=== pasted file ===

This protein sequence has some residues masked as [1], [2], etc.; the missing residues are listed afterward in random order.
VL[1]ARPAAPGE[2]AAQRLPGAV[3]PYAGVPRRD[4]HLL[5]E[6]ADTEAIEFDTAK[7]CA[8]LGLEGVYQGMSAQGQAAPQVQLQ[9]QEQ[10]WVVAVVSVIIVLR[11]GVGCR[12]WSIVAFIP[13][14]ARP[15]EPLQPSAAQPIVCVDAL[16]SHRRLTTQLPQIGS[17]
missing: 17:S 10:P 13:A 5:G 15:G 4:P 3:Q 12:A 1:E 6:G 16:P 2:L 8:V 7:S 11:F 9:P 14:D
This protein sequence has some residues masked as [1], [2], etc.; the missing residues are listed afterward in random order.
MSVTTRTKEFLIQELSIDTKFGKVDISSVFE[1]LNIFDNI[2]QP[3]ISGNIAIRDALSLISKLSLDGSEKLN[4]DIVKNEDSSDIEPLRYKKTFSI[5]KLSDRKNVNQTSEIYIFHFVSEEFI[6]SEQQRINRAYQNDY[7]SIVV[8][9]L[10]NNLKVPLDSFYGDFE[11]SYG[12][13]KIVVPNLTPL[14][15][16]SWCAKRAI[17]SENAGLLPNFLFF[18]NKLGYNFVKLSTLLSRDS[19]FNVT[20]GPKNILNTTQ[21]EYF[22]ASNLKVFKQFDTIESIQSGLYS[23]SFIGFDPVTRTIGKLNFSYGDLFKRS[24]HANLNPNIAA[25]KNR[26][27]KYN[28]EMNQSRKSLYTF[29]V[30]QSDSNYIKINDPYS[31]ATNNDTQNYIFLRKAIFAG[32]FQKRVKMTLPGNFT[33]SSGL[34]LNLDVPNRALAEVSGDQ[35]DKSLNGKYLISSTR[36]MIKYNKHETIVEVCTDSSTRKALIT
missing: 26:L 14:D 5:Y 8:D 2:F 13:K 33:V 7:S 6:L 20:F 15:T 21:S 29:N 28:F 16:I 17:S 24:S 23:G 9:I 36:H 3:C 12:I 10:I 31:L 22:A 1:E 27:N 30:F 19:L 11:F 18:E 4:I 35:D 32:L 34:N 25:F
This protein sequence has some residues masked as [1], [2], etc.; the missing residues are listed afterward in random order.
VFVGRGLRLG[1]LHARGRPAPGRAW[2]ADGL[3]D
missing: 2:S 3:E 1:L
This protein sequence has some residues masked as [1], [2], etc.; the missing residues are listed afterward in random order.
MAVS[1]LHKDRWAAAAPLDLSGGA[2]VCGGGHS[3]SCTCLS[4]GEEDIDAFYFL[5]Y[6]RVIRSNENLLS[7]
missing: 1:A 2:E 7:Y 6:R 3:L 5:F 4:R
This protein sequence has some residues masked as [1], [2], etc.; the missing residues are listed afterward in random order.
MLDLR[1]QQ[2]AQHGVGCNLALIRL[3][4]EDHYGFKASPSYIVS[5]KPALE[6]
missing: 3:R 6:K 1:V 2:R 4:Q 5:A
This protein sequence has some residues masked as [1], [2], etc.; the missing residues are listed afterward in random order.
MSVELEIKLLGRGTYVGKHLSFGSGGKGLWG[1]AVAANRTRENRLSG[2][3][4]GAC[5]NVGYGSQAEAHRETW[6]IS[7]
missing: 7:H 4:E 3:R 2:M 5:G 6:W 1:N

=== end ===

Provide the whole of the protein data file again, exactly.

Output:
This protein sequence has some residues masked as [1], [2], etc.; the missing residues are listed afterward in random order.
VL[1]ARPAAPGE[2]AAQRLPGAV[3]PYAGVPRRD[4]HLL[5]E[6]ADTEAIEFDTAK[7]CA[8]LGLEGVYQGMSAQGQAAPQVQLQ[9]QEQ[10]WVVAVVSVIIVLR[11]GVGCR[12]WSIVAFIP[13][14]ARP[15]EPLQPSAAQPIVCVDAL[16]SHRRLTTQLPQIGS[17]
missing: 17:S 10:P 13:A 5:G 15:G 4:P 3:Q 12:A 1:E 6:G 16:P 2:L 8:V 7:S 11:F 9:P 14:D
This protein sequence has some residues masked as [1], [2], etc.; the missing residues are listed afterward in random order.
MSVTTRTKEFLIQELSIDTKFGKVDISSVFE[1]LNIFDNI[2]QP[3]ISGNIAIRDALSLISKLSLDGSEKLN[4]DIVKNEDSSDIEPLRYKKTFSI[5]KLSDRKNVNQTSEIYIFHFVSEEFI[6]SEQQRINRAYQNDY[7]SIVV[8][9]L[10]NNLKVPLDSFYGDFE[11]SYG[12][13]KIVVPNLTPL[14][15][16]SWCAKRAI[17]SENAGLLPNFLFF[18]NKLGYNFVKLSTLLSRDS[19]FNVT[20]GPKNILNTTQ[21]EYF[22]ASNLKVFKQFDTIESIQSGLYS[23]SFIGFDPVTRTIGKLNFSYGDLFKRS[24]HANLNPNIAA[25]KNR[26][27]KYN[28]EMNQSRKSLYTF[29]V[30]QSDSNYIKINDPYS[31]ATNNDTQNYIFLRKAIFAG[32]FQKRVKMTLPGNFT[33]SSGL[34]LNLDVPNRALAEVSGDQ[35]DKSLNGKYLISSTR[36]MIKYNKHETIVEVCTDSSTRKALIT
missing: 26:L 14:D 5:Y 8:D 2:F 13:K 33:V 7:S 6:L 20:F 15:T 21:S 29:N 28:F 16:I 17:S 24:S 23:G 9:I 36:H 3:C 12:I 10:I 31:L 22:A 1:E 27:N 30:F 19:L 11:F 18:E 4:I 35:D 32:L 34:N 25:F
This protein sequence has some residues masked as [1], [2], etc.; the missing residues are listed afterward in random order.
VFVGRGLRLG[1]LHARGRPAPGRAW[2]ADGL[3]D
missing: 2:S 3:E 1:L
This protein sequence has some residues masked as [1], [2], etc.; the missing residues are listed afterward in random order.
MAVS[1]LHKDRWAAAAPLDLSGGA[2]VCGGGHS[3]SCTCLS[4]GEEDIDAFYFL[5]Y[6]RVIRSNENLLS[7]
missing: 1:A 2:E 7:Y 6:R 3:L 5:F 4:R
This protein sequence has some residues masked as [1], [2], etc.; the missing residues are listed afterward in random order.
MLDLR[1]QQ[2]AQHGVGCNLALIRL[3][4]EDHYGFKASPSYIVS[5]KPALE[6]
missing: 3:R 6:K 1:V 2:R 4:Q 5:A
This protein sequence has some residues masked as [1], [2], etc.; the missing residues are listed afterward in random order.
MSVELEIKLLGRGTYVGKHLSFGSGGKGLWG[1]AVAANRTRENRLSG[2][3][4]GAC[5]NVGYGSQAEAHRETW[6]IS[7]
missing: 7:H 4:E 3:R 2:M 5:G 6:W 1:N